Paul said in 1 Corinthians 10:23: “All things are permitted, but not all things are of benefit. All things are permitted, but not all things build people up” (NASB). Will you watch a film in which there is excessive profanity and then find yourself starting to use that language, too? Are you okay watching gritty or illicit sex scenes without feeling tempted to act out on those urges through porn, masturbation or sex outside the sanctity of marriage? “All things are permitted, but not all things are of benefit…not all things build people up.”
In James 4:17 we are told: “To him who knows to do good and does not do it, to him it is sin” (NKJV). The reverse is true as well. When we are convicted of something in our hearts, but we do it anyway, that too is sin. But what is sin for you might not necessarily be sin for someone else. Therefore, will your personal opposition of something cause you to sin toward another person by judging their heart or spirituality if they don’t hold to the same convictions you do?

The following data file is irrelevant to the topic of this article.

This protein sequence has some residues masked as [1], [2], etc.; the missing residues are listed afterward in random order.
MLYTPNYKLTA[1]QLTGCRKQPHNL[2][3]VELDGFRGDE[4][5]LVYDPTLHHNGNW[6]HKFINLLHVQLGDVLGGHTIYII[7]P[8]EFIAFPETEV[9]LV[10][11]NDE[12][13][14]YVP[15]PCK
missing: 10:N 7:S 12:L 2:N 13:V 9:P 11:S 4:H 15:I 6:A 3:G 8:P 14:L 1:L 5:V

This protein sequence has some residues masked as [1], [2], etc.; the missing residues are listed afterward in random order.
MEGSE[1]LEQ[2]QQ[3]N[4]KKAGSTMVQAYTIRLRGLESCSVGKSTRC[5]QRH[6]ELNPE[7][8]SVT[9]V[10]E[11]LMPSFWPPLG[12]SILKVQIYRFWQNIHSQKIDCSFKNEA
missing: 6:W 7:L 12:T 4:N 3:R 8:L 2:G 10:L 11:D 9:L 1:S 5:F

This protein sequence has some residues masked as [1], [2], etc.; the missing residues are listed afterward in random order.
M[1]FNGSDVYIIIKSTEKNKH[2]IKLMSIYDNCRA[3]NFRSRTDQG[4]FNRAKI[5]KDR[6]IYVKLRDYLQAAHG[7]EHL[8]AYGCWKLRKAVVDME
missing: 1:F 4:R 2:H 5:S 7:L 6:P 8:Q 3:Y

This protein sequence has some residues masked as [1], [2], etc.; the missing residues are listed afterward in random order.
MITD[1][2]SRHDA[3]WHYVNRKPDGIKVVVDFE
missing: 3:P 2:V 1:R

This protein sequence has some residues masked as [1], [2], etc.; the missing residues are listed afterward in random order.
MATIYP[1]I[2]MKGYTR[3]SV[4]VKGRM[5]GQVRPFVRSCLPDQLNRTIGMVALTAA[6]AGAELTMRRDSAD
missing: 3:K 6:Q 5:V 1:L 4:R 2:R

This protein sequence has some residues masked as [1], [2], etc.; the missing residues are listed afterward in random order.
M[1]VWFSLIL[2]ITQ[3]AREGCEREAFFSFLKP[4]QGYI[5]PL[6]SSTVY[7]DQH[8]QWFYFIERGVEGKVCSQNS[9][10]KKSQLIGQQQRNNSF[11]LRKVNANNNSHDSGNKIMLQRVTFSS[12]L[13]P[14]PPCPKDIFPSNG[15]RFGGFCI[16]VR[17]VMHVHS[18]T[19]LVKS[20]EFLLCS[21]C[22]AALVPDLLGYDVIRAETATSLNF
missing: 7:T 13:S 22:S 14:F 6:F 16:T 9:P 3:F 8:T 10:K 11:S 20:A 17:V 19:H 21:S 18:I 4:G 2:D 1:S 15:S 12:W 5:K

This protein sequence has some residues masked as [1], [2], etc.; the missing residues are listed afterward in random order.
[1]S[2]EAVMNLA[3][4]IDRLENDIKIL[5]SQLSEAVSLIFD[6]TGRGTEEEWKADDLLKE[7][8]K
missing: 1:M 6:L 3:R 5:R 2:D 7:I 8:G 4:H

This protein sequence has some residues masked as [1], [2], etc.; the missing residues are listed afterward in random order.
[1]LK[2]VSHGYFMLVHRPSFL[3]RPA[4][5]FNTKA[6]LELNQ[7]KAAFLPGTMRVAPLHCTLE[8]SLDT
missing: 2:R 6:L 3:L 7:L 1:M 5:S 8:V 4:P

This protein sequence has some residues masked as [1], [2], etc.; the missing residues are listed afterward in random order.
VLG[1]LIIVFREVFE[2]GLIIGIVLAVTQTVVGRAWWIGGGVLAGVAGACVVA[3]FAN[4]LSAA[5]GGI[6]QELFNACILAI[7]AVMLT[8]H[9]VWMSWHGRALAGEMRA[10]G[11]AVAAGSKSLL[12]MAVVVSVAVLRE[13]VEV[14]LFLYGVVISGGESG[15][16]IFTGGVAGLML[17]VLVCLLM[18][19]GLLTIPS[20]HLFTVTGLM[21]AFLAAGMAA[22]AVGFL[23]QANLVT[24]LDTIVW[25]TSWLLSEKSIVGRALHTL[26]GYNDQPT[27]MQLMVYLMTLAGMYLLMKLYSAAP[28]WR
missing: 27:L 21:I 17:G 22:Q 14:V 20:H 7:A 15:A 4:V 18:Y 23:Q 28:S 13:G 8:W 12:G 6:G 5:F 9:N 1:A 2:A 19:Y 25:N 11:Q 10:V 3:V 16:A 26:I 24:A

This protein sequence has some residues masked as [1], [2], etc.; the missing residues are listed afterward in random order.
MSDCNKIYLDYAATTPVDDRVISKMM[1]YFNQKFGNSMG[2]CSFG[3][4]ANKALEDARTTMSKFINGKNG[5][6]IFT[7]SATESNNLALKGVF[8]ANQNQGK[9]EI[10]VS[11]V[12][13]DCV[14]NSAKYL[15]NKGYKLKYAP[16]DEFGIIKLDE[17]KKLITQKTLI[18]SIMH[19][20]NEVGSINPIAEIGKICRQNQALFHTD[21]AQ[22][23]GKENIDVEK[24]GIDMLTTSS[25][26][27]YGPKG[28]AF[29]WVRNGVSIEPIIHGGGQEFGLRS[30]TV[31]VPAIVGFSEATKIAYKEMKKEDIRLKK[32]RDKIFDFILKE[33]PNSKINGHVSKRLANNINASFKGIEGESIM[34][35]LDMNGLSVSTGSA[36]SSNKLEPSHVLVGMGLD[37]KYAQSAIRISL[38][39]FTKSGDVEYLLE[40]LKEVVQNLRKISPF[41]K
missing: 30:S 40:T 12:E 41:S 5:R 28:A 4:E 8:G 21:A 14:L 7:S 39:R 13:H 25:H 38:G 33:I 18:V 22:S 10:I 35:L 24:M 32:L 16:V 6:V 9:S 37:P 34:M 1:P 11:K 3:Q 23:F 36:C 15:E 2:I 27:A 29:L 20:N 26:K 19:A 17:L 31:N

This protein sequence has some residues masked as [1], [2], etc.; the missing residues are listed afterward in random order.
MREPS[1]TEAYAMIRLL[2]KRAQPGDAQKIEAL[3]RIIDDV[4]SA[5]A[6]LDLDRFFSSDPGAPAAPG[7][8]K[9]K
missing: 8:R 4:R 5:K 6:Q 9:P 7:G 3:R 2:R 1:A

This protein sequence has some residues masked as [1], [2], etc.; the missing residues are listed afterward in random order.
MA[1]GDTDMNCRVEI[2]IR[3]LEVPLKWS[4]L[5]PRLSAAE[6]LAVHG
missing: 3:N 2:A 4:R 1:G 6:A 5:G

James 4:6 says, “God resists the proud, but gives grace to the humble.” If you are offended by something and don’t wish to support it, don’t proudly boast of your opposition or opinion. That is legalistic and something Jesus warned the Pharisees not to do for the sake of earning others’ praises. Be humble in your heart. As you’d pray and give in secret, make your personal sacrifices in order to be holy in secret, as well. Do it for God, not for the praise or approval of others. Otherwise, your attempt to be righteous may backfire by causing you to commit the sin of pride.
2. Will watching this cause someone else to sin?